“A film that should be considered great not just for its smart script or fine performances, but for the fact that it is one of the most convincing depictions of the British countryside in years... each scene demonstrates an electrifying confidence... the core of the grieving father-daughter relationship is heartfelt and completely devastating. Do not miss this” *****

Sam Gray, The Upcoming

“The flat, flooded plains of Somerset provide fertile soil for writer/director Hope Dickson Leach in this remarkably powerful tale of blighted farms and fractured families. Fulfilling the promise of such acclaimed shorts as The Dawn Chorus and Morning Echo, her quietly overwhelming feature debut addresses grand upheavals (personal, regional, economic) in deceptively understated and fiercely truthful fashion. Focusing on an estranged daughter’s return to her low-lying Levels home in the wake of a family tragedy, Dickson Leach conjures a postdiluvian rural Britain in which secrets, like bodies, refuse to stay buried. The director may cite the Dardenne brothers, Bruno Dumont and Kelly Reichardt as key influences, but it’s the robust heft of Andrew Kötting’s This Filthy Earth that sprang to mind as I waded into this emotional field a second time, having been unable to shake its rich, thematic mud from my feet after a first viewing.”*****

Mark Kermode, The Observer



“Hope Dickson Leach announces herself as the great white hope of British film with this quietly devastating debut... this is naked, unadorned filmmaking that’s only interested in hacking emotions back to the marrow and making everything that appears within the frame count. It’s invigorating to be in the presence of someone in such control of a film and who clearly cares deeply about what viewers see, hear and feel... expect Hope Dickson Leach to be snapped up by Hollywood in a heartbeat” *****

David Jenkins, Little White Lies

“Hope Dickson Leach’s excellent debut feature The Levelling is a superbly shot and piercingly acted realist tragedy... toughly real images of milking and driving the cows are interspersed with brilliant, in fact, visionary moments... The Levelling stays with you like a remembered dream” ****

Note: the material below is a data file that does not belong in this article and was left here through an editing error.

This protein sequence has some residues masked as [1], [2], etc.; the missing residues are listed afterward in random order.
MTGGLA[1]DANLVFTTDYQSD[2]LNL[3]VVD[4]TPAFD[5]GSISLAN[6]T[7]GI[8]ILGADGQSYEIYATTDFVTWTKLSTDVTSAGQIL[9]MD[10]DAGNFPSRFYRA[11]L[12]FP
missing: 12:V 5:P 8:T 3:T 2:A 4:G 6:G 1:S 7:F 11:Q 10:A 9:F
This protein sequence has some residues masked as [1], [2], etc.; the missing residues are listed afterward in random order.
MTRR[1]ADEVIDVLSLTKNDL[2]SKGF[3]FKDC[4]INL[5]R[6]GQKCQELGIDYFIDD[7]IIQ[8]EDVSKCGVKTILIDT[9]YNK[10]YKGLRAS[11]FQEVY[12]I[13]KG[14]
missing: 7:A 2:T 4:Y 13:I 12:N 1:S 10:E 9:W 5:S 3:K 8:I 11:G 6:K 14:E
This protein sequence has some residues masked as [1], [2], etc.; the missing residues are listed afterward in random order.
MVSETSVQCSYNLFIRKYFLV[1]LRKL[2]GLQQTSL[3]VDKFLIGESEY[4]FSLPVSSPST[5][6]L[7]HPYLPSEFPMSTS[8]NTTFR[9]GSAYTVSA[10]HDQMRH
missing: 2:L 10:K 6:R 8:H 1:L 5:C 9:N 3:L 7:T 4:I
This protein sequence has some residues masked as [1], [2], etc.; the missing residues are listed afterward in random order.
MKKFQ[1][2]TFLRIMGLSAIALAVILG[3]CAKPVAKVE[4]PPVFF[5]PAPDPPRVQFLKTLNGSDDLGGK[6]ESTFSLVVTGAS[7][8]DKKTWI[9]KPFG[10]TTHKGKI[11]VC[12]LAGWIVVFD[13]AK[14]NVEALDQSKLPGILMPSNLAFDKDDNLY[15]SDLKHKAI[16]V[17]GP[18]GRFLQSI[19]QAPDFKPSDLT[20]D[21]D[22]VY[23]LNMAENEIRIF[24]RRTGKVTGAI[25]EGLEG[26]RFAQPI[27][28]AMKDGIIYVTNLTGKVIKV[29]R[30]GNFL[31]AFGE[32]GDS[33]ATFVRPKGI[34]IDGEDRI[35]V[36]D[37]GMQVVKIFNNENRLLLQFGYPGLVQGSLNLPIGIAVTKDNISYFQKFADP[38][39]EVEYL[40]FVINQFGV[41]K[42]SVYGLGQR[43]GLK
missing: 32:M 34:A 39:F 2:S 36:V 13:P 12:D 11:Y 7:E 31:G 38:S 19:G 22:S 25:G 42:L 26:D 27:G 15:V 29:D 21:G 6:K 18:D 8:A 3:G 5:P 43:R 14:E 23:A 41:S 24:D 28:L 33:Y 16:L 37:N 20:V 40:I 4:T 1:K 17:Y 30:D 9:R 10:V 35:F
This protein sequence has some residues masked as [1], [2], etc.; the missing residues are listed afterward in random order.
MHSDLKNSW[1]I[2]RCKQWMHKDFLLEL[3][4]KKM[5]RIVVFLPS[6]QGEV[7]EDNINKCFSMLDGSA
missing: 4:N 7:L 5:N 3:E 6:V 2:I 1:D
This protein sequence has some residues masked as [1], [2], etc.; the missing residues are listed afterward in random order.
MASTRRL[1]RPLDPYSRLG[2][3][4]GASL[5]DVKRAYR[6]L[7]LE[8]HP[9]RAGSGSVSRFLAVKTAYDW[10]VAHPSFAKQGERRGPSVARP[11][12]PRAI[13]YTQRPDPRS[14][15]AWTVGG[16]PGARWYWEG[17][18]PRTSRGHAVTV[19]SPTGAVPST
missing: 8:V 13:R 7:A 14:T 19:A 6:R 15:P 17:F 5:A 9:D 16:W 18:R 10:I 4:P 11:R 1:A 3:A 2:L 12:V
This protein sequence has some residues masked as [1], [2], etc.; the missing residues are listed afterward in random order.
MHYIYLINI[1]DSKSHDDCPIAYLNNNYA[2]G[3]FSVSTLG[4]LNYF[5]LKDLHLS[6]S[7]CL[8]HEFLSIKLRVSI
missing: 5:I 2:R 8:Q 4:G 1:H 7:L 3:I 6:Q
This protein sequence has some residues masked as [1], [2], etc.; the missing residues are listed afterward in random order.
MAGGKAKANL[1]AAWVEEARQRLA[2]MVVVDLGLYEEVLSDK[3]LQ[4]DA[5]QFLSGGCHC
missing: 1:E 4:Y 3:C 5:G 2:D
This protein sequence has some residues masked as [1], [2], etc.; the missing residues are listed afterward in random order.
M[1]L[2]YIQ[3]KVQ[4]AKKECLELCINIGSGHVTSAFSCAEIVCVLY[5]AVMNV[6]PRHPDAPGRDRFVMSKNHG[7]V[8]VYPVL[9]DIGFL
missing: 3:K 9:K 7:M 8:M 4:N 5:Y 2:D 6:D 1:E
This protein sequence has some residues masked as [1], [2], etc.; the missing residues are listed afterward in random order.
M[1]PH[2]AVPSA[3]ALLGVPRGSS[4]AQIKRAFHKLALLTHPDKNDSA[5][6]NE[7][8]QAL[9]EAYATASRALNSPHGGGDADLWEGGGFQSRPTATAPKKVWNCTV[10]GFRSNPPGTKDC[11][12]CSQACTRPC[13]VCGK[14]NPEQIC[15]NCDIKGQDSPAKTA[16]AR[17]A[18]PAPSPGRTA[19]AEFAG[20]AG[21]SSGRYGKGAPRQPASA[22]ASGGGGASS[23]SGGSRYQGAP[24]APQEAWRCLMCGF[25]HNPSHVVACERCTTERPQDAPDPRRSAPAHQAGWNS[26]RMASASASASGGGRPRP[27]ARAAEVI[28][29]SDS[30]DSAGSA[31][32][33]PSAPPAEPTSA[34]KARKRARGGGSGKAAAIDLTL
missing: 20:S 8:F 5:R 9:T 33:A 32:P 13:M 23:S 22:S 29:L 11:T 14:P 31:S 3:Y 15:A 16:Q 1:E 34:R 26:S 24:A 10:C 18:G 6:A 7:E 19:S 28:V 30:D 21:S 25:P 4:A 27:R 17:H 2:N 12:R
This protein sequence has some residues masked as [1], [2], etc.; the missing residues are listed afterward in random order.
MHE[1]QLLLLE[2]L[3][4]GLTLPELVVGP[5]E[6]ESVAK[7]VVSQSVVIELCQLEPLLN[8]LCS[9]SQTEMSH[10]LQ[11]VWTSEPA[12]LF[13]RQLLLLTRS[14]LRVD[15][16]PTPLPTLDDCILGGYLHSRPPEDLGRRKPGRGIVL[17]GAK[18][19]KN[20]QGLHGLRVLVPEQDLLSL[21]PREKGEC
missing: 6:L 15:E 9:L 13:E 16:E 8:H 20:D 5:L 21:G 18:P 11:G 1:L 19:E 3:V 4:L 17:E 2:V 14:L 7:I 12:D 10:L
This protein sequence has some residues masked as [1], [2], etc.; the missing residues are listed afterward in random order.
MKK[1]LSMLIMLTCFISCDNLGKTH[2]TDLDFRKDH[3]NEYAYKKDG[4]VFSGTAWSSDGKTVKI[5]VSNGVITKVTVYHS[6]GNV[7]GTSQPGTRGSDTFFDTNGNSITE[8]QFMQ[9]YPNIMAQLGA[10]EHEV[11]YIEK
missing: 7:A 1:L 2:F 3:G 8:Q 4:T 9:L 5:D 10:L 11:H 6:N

Peter Bradshaw, The Guardian

“Hope Dickson Leach’s feature directorial debut is startlingly assured. “The Levelling” is an intimate story, waterlogged with guilt, grief and blame, but it explores this dark spectrum with such unsentimental honesty that its tiny moments of uplift, when its repressed characters form tentative connections despite themselves, are magnified and moving. Unlike so many first-timers, Dickson Leach, who also wrote the script, never allows her reach to exceed her grasp: she sets boundary markers around the edges of her territory and doesn’t stray beyond them. Instead she gets her hands dirty, bedding down into these difficult, truculent characters and plunging us deep into the chilly loam of her mournful, atmospheric story”

Jessica Kiang, Variety



“The Levelling is exceptionally well-directed, relentless in its logic, and maintains a cool approach to a subject that could have been incendiary in another filmmaker's hands. Nevertheless, Dickson Leach ensures that the underlying emotions are carefully observed, released, and addressed. This is a small jewel of a film”

Piers Handling, CEO of TIFF

“A poised and highly promising first feature... the sensitivity of the performances, the attention to detail and economical storytelling all help to mark out Hope Dickson Leach as a talent to watch. The Levelling may not arrive with guns blazing and an attention grabbing bag of tricks but it has a calm assurance and brooding tension that are just as noteworthy”

Allan Hunter, Screen International

“One of the most impressive and assured first films we’ve seen in a long while, a wrenchingly moving, beautifully executed work... it isn’t just one of the best debut films of the year, but one of the year’s best films, period”

Oliver Lyttelton, The Playlist